Time passes quickly in the news business. With constant deadlines marking the days and weeks, it seems that every now and then we look up and say, "Is it January already?" or "Another graduation — it was just September!"

So I was surprised to find that out of last year’s 52 weeks, I managed to write 40 columns. Some were better than others — or as some of those who responded would say, some were not good at all.

In fact, I’ve had some fairly harsh feedback from a few readers on some of my views. In some ways, it makes me feel bad, but I’m still happy to get other peoples’ insight.

It’s better when negative comments aren’t mean-spirited, but I try to think that’s just an indication of how important people think some things are.

For example, people are very passionate about animals.

When I wrote about circus animals in 2017, I surmised that it would make sense for animal trainers to take good care of their beasts, as animals such as tigers and elephants cost thousands of dollars and are the basis of the circus’ livelihood.

In the eyes of many, I was wrong. Some politely pointed me to some evidence that all is not well in circus world.

Others were less thoughtful.

"Your article SUCKED ..." wrote another.

One said he is sad his grandchildren won’t be able to be the Ringling Brothers & Barnum and Bailey Circus, which shut down in 2017.

Another sent a 1,300-word essay which started, "It was on a bright, starry night that the traveling circus rolled into town."

After writing "In defense of unleashed dogs," I was lambasted by readers who thought little of my views on doggie freedom.

Here’s the best response:

"I gutted through your ridiculous editorial regarding how the leash law should not apply to you and your perfectly well behaved MUTTS. Well, let me tell you that is the most pompous piece of so called words I have ever read. You are the reason there are crappy dog owners and it portrays the kind of individual you are ... I wish I could unread the nonsense you pass of as an editorial but that dog has already left the doghouse."

The following response, part of an email way too long to be a letter, was more convincing:

"I don’t believe I’ve ever responded to an article before, but this one is very personal to me. I grow very concerned when a dog is off leash. I don’t know the dog, nor the owner, and don’t want to risk any problems nor injuries for myself nor my dog. A leash minimizes my concern greatly!"

A two-part series of columns on old water parks also got a lot of feedback. I had invited readers to point out any former area swimming holes I may have left out, and ended up adding a few to the list I had compiled.

A column meant to celebrate Blossom Music Center’s 50th anniversary unveiled some long-standing complaints from the venue’s residential neighbors and may have actually got something done.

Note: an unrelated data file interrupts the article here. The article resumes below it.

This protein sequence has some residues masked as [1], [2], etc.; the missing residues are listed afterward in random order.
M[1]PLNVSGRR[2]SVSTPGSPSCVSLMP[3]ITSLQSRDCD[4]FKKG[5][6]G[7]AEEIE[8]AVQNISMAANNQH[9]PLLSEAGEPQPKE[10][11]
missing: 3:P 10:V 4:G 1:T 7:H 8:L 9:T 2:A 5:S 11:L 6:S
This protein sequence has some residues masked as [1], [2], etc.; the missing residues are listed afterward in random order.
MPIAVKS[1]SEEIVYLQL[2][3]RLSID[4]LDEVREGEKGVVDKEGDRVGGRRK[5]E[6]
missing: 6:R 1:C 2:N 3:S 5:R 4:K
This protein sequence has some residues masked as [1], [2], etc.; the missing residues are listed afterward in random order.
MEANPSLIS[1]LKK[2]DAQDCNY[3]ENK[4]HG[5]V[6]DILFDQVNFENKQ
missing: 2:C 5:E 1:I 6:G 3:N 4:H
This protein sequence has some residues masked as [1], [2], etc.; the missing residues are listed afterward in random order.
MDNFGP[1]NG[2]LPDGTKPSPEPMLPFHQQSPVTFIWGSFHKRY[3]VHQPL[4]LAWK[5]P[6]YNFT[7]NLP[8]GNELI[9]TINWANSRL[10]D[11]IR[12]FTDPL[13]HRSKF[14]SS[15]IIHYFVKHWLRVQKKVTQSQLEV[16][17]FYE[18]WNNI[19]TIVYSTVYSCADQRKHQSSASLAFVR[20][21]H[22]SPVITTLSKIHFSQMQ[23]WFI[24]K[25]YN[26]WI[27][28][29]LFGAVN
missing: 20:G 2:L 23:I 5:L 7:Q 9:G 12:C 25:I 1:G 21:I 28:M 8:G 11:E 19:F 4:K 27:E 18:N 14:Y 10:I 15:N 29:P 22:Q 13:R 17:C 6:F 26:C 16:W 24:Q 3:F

"Years ago Blossom tried to be a good neighbor," one of them wrote. "They sent a crew around to pick-up trash the next day after a concert, they would try to get local traffic through Steels Corners and Northampton Road intersection with a card in the car window, they offered a free concert on Labor Day weekend, and they sent out an yearly event calendar so you knew when the big concerts were coming so that you might plan ahead."

Shortly thereafter, the city of Cuyahoga Falls instituted a card-pass program for area residents in an attempt to help get them through traffic, but it was too late in the season to see if the program will work.

I don’t think a single column will resolve issues surrounding traffic cameras, but a lot of readers seemed to like my approach when I asked the Los Angeles Police Department’s Lt. Columbo to weigh in on the issue.

"These cameras are an insult to the locals who have to tolerate them, along with the neighboring communities who will be forced to suffer because of this new cash cow-dirty trick the mayor decided to exploit and burden us all with!" was one response.

Another writer pointed out the tragic consequences of reckless driving and would put traffic cameras everywhere. I think that’s probably inevitable, as I indicated in the column on "Skynet" in China.

I try to avoid partisan issues, such as gun control, but after the school shooting in Parkland, Fla. (when a 19-year-old killed 17 people last February), I did use one column to point out the "ironic shortcomings in gun regulation."

I concluded, "And if there is any doubt that our gun laws are insufficient, it’s the fact that a 18-year-old is considered mature enough to own an AR-15, but has to wait until he’s 21 to buy a pistol or a beer."

Yep — I think the laws aren’t tough enough. On the other hand, I’m ready to admit I don’t have all the answers.

Likewise, I believe climate change is a problem the planet should address. In this case, however, I’ve read a lot of the science and I’m ready to agree the recent hottest years on record and disappearing glaciers are not just some natural trend.

I would expect more to write in opposition to my views, but often they don’t want to be published.

For example, regarding "Plenty of people have $5 billion for a border wall," one reader didn’t get my point, which included it’s a good idea for people to get together when they decide to build walls.

"Did you write an article on all the actors and actresses that speak out on health care when they could put lots of money behind their mouths? I am shocked that the security of our country is even debated."

He didn’t want his email in the paper.

Too bad — I’m looking for some balance this new year.

Eric Marotta can be reached at 330-541-9433, or emarotta@recordpub.com.